However, my reasoning against this fee though has always been that FedEx should factor in any clearance fees to the shipment cost.

So here’s a solution if you’d rather not throw £12 away in addition to your VAT. Important to note that Import VAT is legally required to be paid – there’s no reasoning for this to be avoided.

Their ‘advancement’ fee on the other hand is totally unenforceable, and quite cheeky in my opinion.

So simply put together an email (I’ve provided a template below, just add the invoice number and tweak parts as needed). Use the subject line ‘Customs advancement fee’ or similar, then send it to send an email to [email protected] (if you’re in the UK. Other countries will have a different email).

Dear FedEx,

This is in reference to invoice #xxxxxxxxxx.

After having bought xxxxxxxxxxx from China, I understood there would be the possibility of VAT due on receiving them.

I was however surprised to see an additional section for a clearance administration charge of £12.

Since China is outside of the EU, I of course will pay the VAT due.

However, I refuse to pay the clearance admin charge of £12, since at no point was I made aware of, nor did I agree to, any terms and conditions which clearly stated that I would be liable for any such charges.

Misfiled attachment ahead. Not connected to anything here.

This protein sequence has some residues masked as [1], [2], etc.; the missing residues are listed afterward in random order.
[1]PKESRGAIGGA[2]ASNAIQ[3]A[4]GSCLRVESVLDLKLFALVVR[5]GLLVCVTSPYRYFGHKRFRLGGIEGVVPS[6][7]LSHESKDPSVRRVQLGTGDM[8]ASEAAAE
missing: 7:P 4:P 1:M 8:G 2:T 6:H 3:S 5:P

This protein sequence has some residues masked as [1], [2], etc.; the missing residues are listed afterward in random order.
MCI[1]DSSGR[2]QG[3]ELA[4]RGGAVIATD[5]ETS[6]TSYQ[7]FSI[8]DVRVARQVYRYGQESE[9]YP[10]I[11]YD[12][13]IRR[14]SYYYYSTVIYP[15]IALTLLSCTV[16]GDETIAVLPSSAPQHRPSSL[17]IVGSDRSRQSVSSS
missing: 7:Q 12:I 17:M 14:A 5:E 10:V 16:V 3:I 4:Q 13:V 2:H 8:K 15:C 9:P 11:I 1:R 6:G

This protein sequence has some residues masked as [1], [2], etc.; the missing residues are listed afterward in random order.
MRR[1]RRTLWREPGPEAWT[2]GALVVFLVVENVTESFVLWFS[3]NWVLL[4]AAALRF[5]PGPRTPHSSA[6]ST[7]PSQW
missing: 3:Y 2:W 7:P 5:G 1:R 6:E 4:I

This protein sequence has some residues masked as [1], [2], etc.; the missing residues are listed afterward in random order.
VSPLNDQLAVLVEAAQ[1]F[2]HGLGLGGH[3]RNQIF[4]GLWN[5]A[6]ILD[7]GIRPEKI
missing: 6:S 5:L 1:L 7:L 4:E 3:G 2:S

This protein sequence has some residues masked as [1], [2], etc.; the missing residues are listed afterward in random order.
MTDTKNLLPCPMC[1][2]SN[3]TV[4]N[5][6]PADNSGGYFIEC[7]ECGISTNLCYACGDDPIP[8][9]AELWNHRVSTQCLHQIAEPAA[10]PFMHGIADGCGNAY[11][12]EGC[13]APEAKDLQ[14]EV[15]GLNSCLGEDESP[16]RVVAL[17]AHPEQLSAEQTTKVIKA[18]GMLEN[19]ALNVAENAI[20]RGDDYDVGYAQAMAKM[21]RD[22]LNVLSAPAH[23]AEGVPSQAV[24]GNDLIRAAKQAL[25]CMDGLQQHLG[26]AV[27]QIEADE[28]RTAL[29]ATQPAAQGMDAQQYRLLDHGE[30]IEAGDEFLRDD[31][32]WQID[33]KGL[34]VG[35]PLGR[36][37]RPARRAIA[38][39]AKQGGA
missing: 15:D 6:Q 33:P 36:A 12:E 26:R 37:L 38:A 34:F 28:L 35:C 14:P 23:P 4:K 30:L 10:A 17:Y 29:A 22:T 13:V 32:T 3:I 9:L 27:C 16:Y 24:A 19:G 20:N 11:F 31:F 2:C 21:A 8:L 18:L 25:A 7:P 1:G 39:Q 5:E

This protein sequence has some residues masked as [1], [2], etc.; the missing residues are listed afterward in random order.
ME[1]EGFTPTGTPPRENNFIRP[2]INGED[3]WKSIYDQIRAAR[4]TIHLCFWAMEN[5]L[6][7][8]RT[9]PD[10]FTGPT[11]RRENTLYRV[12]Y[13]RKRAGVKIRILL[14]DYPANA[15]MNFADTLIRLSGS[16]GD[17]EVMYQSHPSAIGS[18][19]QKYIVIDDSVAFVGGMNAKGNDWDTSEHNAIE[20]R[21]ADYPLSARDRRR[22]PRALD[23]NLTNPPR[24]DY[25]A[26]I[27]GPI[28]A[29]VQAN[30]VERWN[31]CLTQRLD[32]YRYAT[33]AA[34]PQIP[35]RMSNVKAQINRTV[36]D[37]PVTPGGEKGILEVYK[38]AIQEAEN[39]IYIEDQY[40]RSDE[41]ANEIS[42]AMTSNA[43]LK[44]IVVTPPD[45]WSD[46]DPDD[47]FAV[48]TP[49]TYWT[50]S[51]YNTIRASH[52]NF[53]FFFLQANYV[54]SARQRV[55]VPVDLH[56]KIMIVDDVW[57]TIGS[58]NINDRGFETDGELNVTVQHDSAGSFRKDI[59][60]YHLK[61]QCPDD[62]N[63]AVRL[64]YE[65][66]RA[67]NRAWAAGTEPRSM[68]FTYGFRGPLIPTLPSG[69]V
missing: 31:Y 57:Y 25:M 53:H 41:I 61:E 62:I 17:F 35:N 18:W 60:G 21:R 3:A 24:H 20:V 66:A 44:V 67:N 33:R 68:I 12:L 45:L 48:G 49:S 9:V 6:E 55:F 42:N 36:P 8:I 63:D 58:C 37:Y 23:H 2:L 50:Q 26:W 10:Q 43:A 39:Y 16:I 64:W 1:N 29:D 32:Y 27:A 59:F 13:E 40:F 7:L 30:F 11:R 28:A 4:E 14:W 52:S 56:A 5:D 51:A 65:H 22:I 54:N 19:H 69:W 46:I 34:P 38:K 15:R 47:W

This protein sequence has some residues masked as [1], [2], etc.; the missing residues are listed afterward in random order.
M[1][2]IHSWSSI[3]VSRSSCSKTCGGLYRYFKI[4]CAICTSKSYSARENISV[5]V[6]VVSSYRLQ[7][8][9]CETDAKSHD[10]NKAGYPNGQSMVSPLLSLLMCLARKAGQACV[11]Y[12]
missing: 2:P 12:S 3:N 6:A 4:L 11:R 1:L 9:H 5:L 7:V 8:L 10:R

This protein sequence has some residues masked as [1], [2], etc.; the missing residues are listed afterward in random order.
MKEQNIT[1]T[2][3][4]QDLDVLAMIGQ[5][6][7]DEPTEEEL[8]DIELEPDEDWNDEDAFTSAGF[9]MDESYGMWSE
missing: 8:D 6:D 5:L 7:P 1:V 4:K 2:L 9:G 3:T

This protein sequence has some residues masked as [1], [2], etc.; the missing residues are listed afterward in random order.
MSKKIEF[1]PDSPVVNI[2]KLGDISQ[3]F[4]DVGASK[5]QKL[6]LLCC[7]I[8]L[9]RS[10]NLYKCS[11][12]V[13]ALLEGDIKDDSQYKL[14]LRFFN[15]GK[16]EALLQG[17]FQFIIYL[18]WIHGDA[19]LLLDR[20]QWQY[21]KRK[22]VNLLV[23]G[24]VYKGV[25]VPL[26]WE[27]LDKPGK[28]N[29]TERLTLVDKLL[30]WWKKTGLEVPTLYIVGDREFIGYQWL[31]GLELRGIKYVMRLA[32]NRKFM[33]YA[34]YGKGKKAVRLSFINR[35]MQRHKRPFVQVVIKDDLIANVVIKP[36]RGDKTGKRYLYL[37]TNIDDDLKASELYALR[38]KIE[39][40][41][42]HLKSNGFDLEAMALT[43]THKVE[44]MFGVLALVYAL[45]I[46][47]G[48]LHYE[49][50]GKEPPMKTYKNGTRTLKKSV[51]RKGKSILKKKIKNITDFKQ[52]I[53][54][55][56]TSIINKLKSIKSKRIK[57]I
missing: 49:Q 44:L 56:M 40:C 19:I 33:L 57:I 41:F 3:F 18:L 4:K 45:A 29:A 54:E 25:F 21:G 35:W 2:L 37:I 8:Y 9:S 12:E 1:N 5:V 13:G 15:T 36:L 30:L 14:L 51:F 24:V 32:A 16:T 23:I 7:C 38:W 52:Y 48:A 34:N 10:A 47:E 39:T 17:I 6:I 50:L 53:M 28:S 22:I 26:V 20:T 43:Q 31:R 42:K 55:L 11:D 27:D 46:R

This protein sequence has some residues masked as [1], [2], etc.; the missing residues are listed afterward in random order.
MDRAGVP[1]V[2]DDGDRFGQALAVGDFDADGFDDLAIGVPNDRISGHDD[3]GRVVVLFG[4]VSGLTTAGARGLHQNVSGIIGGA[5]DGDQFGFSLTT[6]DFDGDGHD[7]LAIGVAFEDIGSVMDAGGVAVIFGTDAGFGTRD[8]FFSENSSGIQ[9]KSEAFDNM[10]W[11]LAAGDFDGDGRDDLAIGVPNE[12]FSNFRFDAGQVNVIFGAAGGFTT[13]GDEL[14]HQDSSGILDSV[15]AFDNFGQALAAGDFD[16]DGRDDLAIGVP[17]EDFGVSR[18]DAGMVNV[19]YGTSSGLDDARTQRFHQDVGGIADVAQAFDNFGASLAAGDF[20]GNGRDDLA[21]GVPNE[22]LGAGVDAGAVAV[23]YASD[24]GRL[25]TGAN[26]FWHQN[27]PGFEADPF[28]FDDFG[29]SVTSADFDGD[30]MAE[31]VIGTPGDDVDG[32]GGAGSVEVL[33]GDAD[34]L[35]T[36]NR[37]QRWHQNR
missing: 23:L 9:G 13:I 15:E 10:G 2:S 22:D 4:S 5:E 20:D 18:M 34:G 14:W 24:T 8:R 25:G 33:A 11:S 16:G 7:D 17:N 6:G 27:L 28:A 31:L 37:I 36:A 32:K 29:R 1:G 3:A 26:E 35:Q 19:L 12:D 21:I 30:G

At no point in the transaction and subsequent delivery was any contract for a clearance administration charge made between FedEx and myself.

I paid the supplier for delivery, and would expect that any international clearance fees be factored into the initial cost of such a shipment.

If you want to pursue further charges for delivery or administration or the terms upon which goods are shipped, I suggest that you take it up with the company who shipped the goods initially.

Therefore, I request that you update this invoice to reflect no admin fee, and once that has been done I’ll make immediate payment.

Please let me know when this has been done.

Kind Regards,


Note: The above worked for me on 5 consecutive occasions with FedEx, though I can’t vouch for it with other carriers. Definitely worth a shot though.

Let me know of your successes!

© 2022 Adam's Blog

Theme by Anders NorénUp ↑